Employee owned and operated since 1963, Alpine Lumber is celebrating its 50th anniversary this year. Their secret to success? Exceptional, unparalleled customer service and the pride that comes from employee ownership. Founded in Englewood, Colorado in 1963, Alpine has expanded throughout Colorado and into Northern New Mexico. “What’s important to us is to be the best supplier and resource to our customers. Although we have grown our company over the years to meet the needs of the relationships we have with our customers, our desire is not to be the biggest, it is to be the best,” says Hamid Taha, President.
Alpine Lumber has enjoyed immense growth over its 50 years and currently operates 14 lumber yards, three truss shops, three millwork operations and two reloads. “100% of the company is owned by over 300 employees/owners. No one person owns more than 5% of the company. The culture that employee ownership brings to the workplace every day greatly contributed to our ability to weather the last economic downturn,” says Hamid. “We are not a company of employees; we are a company of owners, so everyone tightened their belts and did what was necessary to survive and to ensure that the company was in a position to take advantage of what we are now seeing in the marketplace which is expansion.”
Alpine has a diverse clientele scattered over a large area and they were all affected differently by the economic downturn. “The metro areas in which we operate have seen a robust recovery, but the resort communities (mostly ski towns in the Rocky Mountains) have not rebounded as quickly, but we do expect them to follow in the coming quarters.”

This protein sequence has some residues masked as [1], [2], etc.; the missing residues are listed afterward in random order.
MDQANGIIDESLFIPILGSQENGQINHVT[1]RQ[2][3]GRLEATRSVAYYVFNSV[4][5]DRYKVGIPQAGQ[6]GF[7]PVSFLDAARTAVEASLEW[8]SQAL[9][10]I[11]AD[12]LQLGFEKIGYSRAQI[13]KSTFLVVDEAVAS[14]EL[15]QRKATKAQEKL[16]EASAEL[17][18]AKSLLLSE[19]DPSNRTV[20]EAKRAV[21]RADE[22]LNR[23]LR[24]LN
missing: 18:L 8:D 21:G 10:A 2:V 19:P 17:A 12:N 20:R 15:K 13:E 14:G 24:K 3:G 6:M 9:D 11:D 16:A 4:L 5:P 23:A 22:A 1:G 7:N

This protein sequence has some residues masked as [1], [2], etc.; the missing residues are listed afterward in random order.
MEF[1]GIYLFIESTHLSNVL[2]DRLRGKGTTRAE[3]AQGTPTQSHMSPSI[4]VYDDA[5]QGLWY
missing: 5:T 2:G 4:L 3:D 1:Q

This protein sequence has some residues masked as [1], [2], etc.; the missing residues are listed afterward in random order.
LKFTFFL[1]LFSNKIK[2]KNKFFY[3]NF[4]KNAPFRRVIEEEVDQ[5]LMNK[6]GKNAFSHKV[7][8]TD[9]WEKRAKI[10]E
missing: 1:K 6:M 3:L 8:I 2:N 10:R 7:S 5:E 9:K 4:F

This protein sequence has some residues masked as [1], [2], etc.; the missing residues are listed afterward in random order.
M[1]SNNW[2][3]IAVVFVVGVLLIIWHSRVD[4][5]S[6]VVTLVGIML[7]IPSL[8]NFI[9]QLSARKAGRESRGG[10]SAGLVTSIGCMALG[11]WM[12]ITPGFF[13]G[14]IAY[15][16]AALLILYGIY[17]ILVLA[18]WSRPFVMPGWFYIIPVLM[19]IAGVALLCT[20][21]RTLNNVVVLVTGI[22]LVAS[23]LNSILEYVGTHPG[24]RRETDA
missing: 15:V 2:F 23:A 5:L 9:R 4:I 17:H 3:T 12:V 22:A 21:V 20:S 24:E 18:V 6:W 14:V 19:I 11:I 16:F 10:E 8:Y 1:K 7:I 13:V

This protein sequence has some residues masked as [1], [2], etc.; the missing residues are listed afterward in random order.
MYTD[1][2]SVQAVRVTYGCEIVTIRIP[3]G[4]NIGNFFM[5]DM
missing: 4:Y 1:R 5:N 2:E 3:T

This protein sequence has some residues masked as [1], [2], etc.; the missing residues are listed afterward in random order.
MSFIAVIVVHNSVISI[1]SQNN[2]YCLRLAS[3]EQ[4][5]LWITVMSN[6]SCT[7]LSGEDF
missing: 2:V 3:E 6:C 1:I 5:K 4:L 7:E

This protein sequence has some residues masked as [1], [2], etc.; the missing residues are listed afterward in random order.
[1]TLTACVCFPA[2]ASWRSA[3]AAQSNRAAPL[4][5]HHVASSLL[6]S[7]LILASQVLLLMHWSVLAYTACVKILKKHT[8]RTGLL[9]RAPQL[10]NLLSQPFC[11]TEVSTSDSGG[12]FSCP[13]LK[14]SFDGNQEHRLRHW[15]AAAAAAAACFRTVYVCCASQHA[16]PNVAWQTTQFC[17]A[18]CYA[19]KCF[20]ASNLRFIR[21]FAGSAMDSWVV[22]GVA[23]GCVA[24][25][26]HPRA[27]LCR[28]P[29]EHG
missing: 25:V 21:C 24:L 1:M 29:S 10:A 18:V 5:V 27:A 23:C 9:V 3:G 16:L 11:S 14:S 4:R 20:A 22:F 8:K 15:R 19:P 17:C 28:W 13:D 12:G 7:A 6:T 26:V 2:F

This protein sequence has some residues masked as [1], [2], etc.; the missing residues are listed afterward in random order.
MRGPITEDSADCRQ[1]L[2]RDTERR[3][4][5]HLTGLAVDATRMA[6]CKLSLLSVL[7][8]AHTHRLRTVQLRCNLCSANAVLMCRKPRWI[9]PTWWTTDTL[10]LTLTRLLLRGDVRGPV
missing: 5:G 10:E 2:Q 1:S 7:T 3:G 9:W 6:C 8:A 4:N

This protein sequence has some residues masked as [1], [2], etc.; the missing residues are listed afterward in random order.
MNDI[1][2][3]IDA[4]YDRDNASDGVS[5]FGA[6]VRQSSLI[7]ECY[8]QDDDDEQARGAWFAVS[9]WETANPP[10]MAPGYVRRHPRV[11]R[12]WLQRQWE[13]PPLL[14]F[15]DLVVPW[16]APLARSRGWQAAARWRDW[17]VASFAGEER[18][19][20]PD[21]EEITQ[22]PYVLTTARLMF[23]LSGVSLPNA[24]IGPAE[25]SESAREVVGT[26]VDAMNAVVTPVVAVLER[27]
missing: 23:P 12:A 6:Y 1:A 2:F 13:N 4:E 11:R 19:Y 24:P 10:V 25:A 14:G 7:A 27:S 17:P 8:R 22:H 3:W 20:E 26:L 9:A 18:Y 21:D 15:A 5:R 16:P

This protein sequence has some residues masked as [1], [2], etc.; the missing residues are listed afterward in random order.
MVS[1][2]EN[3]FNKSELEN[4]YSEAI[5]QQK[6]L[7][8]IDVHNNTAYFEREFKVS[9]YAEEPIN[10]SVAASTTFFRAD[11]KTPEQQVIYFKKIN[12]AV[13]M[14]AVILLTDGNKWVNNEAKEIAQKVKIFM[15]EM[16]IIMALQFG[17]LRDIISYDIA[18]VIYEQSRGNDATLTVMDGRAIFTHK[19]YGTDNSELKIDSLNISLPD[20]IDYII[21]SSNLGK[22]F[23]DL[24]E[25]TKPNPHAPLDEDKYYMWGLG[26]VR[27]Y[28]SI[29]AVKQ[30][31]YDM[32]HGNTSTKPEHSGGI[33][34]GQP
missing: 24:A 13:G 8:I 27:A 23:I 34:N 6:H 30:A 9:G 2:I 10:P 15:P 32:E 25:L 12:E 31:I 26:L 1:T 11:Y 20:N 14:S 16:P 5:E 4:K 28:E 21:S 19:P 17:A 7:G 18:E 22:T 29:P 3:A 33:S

Part of Alpine’s ability to weather the financial storm is their strong relationships with vendors and consumers. Being an independent and decentralized, each store is able to diversify and tailor their services to the unique needs of their customers. Says Hamid: “We are regionally independent so we are focused on what the markets in Colorado and New Mexico need. We are decentralized, and our managers are entrepreneurs in their own markets and they are empowered to do what is necessary to meet their specific customer’s needs.
This means we don’t have a corporate office in a distant city that dictates how business is done. Our store managers set the pricing, determine the product mix and the service platforms that we operate. What works in one town or district, doesn’t necessarily work in another, so each market is unique and the manager does what is necessary to ensure that each store supports the needs of its customers.”
Principles and values are central to the Alpine business model and it’s this focus on ethics that helps Alpine to build loyalty with customers and vendors alike: “Principles and values are central to the way we operate. Essentially we want to treat our customers the way we expect to be treated. We do that both with our customers and our vendors. We don’t cut corners. In terms of ethics, its black and white. While there are very few right ways to do it, there are many wrong ways to do it and we only do it the right way. When it comes down to it; it needs to be equally good for our customers, our company and our owners. And if we can meet all three of those criteria, then it makes sense to us and that is part of our culture.”
Alpine Lumber will be celebrating its 50th anniversary with a number of events across its stores.